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Saturday, September 7, 2013

Plant a clump or two to feed birds in a pinch.


 

A clump or two of native grass is an ideal back-up food source for when you go on vacation, or any other time when your feeder might be empty.  (I’m talking about prairie grasses, not lawns)  There are many kinds of ornamental native prairie grasses to choose from such as little bluestem, sideoats grama, Lindheimer muhly, Indian grass, eastern gamagrass - heights from 4 inches to 7 feet.  Texas has more than 100 species. These native prairie grasses are almost maintenance free, and all kinds of birds will magically flock to them. 

 

In north Texas, between late September and early February is the best time to plant them. There’s no fertilizer or special soil amendments necessary- just plant them in our miserable native Texas soil, and water thoroughly once. After that, there's no need to water the native varieties ever again (unless we have a really severe, extended drought). There's no need to prune, mow, or divide ever again either, unless you do so to reduce fire danger, or share the grass with friends (although cutting the clump back to 3-4 inches every January helps it green up faster).


 

 

A typical bird has between 2000 and 4000 feathers. The feathers all start out as living tissue, complete with a blood supply. After they’re formed, however, the blood shuts off and the feathers remain, sort of like our hair or fingernails – basically dead structures.

Feathers are crucial to two very important attributes of birds; warm-bloodedness and flight. To a scientist, a bird’s feathers have all sorts of names such as “flight feathers”, “primary feathers” and things called “filoplumes”. Basically, however, all feathers fit into just two categories: “down feathers” and “contour feathers”.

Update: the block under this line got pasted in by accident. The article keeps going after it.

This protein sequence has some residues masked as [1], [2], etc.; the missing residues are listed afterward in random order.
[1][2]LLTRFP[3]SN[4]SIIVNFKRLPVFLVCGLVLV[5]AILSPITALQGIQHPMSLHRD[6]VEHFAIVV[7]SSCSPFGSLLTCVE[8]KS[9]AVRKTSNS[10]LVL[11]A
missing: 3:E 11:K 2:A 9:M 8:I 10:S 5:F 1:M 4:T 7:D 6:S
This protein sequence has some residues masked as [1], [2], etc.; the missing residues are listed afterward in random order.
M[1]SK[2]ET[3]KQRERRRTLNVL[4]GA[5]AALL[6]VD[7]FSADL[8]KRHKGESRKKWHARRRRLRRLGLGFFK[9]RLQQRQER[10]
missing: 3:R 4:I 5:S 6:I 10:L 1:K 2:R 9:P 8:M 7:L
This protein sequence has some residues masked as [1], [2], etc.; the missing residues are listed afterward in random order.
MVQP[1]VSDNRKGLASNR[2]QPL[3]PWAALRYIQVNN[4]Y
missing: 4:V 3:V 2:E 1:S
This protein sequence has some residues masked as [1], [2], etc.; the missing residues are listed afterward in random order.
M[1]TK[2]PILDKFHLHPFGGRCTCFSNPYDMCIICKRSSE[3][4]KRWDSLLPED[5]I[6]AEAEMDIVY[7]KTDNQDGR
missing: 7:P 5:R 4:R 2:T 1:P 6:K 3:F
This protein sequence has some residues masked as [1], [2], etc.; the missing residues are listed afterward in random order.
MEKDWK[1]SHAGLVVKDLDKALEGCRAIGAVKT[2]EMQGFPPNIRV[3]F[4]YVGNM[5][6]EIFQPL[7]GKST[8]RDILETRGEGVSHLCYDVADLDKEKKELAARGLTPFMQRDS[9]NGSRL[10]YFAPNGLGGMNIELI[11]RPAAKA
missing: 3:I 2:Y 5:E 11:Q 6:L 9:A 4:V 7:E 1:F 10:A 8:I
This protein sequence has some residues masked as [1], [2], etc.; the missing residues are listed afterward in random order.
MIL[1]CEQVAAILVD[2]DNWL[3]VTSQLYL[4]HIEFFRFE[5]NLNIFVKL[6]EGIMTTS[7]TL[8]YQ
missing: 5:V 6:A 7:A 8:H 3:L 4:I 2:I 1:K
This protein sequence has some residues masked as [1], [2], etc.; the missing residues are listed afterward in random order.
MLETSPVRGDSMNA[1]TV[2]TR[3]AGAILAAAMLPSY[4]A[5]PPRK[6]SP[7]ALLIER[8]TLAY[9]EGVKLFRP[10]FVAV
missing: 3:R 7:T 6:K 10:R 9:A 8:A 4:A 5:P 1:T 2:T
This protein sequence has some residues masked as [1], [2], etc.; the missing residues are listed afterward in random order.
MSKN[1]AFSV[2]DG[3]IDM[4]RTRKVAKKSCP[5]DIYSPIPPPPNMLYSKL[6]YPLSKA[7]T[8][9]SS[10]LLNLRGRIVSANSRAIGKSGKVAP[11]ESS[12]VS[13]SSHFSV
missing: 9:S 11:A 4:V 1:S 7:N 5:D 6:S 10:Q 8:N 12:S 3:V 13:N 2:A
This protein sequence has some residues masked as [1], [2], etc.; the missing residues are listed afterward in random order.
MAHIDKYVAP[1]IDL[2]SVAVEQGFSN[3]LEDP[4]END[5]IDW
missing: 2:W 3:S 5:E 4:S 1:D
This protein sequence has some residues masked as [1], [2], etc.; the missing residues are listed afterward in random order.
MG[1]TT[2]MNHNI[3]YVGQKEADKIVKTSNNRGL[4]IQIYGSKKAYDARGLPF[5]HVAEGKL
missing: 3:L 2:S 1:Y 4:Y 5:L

Loosely arranged down feathers trap large amounts of air, which insulate the bird’s body well. This enables keeps the bird’s body warm and allows warm-bloodedness. Contour feathers help promote flight by smoothing the bird’s body, and making it aerodynamic, allowing flight.

That’s all good to know. But all most of us really care about is that birds’ feathers make them pretty and colorful. (There’s a science-based reason for that too!)





OWEN YOST, in addition to being a blogger, is a licensed Landscape Architect emeritus who has lived and worked in north Texas for over 30 years. He is a member of the American Society of Landscape Architects (ASLA), International Federation of Landscape Architects, National Wildlife Federation and the Audubon Society. His office is at Yost87@charter.net in Denton.

 

 

Wednesday, September 4, 2013

Homeowners Associations powers have to be exercised more realistically

 Starting Sept. 1, Homeowners Associations (HOAs) in Texas can no longer prevent residents from installing native plants or drought-tolerant ones – a recognition of the severe drought that continues, and of common sense. 

Although homeowners may still need to submit design plans for approval, a bill passed by the Texas Legislature specifies that a design cannot be denied simply because it uses native plants, which help conserve water. This would include many varieties of native prairie grass, which are extremely drought-tolerant and don't require cutting. Also, there are hundreds of other native Texas plants and wildflowers which often offended HOAs because they aren't "customary" or "typical'.

"Water resources are going to get more and more stressed. It's good to get used to conserving resources by using native plants well adapted to the climate, says Andrea Delong-Amaya, horticulture director of the Lady Bird Johnson Wildflower Center. Most plants, especially lawns, on the market require a lot of water and may be native to places like Japan, Argentina, Italy, England etc.

Estimates suggest about one third of the water used byTexas homeowners goes to landscaping. And much of that just evaporates in our heat or runs off, instead of watering the plant. Nationally, landscape irrigation accounts for more than 7 billion gallons of potable (drinking) water used daily. 


 

 
OWEN YOST, in addition to being a blogger, is a licensed Landscape Architect emeritus who has lived and worked in north Texas for over 30 years. He is a member of the American Society of Landscape Architects (ASLA), International Federation of Landscape Architects, National Wildlife Federation and the Audubon Society. His office is at Yost87@charter.net in Denton.